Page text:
15 Go-To Cocktails: Gin or vodka Tonic
It feels a little funny to put a cocktail recipe so simple on the site, but in building a list of go-to cocktails there’s no way I could skip a gin or vodka and tonic.
So to redeem myself, let’s actually break it down a bit. There is definitely, definitely such a thing as a bad gin/vodka tonic out there, believe it or not, so I’ll help you out a bit. Here’s what you need for a good gin or vodka and tonic:
1) Good mid-range gin or vodka You probably have a favorite of both or either – whatever you like to use in cocktails that doesn’t break the bank. Tonic has a pretty strong flavor, so it’s kind of a waste to use something more expensive with a lot of subtlety or complexity. I’ve experimented some with flavored vodkas – the good, high-quality kind infused with real fruits and peels and botanicals – and have really liked a lot of those in vodka tonics. This kind of contradicts my “mid-range” comment from before, but I really love using Hangar One kaffir lime and/or buddha’s hand citron flavored vodkas in vodka tonic. We’ve purchased and very slowly consumed a few bottles of Hangar One over the past few years, and while we’ve bought ours directly from the distillery we’ve seen it at plenty of stores and bars across the country. Just last night I made a vodka tonic with bison grass vodka, which has a really unique sort of vanilla-coconut tone to it, and that was really fantastic.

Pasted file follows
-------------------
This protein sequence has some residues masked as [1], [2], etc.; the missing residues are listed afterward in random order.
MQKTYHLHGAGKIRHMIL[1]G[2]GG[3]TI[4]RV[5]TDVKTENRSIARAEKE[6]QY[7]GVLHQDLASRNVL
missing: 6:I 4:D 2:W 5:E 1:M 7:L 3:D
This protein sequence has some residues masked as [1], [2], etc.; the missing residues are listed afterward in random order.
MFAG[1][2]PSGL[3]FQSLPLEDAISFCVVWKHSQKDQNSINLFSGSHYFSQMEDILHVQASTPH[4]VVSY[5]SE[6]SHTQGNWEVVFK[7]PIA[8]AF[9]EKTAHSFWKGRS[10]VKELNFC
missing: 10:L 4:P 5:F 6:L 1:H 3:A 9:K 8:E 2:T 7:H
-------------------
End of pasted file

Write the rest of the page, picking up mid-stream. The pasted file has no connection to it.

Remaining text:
2) Tonic Oh, you might think this is straight-forward, but then there wouldn’t be a paragraph beneath this sentence. But I’ll spare you all the gritty details with a paraphrase. Main issues: high fructose corn syrup, quantity, price, level of sweetness. Option 1 is conventional tonic water, which is made with HFCS, is super-sweet, and usually comes in big bottles that go flat before we finish them. Option 2 is fancy tonic water which is delicious, has no scary sweeteners, and comes in smaller bottles, but is so ridiculously expensive I can’t even bring myself to see it as an option. Option 3 is more natural soda brands, like Hansen’s, which use cane sugar and aren’t so expensive and come in cans. That’s a win. Option 4 is tonic syrups, whether homemade or store-bought (e.g. Soda Stream syrups) which you mix with sparkling water, which makes it also a definite win. I haven’t made the homemade stuff yet, but I’ve had other people’s and it was fantastic so I am planning on this as a future DIY project.
3) Lime Fresh lime juice is definitely preferred. Rose’s lime juice, no thank you. Bottled lime juice will do in a pinch, I suppose. But really I just want wedges of fresh lime that I can squeeze in willy-nilly.
Gin or vodka and Tonic
- 1-2 shots of vodka or gin
- 4-6 oz. tonic water
- A few squeezes of lime (or more, if you like)
– Combine ingredients in a short cocktail glass half full of ice.